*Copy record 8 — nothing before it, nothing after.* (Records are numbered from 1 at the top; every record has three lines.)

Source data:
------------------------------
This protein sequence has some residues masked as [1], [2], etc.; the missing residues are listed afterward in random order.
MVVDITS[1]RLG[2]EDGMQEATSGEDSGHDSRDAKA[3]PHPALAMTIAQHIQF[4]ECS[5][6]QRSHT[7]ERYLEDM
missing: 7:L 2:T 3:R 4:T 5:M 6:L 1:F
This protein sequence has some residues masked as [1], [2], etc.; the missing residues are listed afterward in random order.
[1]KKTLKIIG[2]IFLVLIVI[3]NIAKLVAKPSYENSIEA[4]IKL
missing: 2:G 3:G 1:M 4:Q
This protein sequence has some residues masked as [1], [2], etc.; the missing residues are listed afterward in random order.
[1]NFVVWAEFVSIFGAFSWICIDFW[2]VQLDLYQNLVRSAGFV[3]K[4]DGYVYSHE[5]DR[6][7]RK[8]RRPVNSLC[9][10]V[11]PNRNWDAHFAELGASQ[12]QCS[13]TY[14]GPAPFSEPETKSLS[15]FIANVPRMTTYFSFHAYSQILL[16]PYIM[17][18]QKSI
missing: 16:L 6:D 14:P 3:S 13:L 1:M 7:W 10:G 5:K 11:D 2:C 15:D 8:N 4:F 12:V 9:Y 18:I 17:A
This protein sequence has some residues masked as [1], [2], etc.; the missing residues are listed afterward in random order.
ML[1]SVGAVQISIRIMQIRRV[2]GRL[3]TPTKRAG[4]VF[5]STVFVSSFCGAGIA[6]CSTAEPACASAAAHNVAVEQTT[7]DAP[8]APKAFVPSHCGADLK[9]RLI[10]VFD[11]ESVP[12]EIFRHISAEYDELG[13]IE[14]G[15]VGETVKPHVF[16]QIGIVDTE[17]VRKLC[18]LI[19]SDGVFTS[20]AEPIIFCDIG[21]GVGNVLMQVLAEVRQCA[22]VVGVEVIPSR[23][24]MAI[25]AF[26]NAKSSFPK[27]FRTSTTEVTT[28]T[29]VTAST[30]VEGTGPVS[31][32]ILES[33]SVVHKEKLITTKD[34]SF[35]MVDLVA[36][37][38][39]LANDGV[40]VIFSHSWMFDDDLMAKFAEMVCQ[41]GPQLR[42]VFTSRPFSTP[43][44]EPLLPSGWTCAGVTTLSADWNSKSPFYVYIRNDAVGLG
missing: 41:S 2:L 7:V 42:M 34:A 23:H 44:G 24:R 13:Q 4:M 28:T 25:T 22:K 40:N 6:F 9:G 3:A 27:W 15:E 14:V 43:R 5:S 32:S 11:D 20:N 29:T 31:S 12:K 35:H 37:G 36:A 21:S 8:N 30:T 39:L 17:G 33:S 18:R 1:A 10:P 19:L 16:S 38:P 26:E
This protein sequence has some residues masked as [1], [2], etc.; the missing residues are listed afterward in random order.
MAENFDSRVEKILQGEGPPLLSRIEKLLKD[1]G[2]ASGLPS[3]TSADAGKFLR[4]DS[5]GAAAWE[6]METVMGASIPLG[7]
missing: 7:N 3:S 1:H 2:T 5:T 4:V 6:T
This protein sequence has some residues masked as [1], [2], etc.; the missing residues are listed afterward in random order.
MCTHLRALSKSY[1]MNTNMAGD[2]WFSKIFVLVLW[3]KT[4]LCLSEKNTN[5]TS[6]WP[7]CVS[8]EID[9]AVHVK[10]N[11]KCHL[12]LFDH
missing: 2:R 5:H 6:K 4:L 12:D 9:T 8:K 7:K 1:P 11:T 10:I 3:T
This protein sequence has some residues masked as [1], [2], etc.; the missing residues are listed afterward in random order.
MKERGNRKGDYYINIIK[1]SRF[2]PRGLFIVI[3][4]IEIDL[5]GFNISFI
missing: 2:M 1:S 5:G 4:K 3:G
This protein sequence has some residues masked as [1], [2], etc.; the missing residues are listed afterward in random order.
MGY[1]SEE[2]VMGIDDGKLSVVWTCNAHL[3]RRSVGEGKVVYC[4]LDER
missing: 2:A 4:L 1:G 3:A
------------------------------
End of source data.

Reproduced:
This protein sequence has some residues masked as [1], [2], etc.; the missing residues are listed afterward in random order.
MGY[1]SEE[2]VMGIDDGKLSVVWTCNAHL[3]RRSVGEGKVVYC[4]LDER
missing: 2:A 4:L 1:G 3:A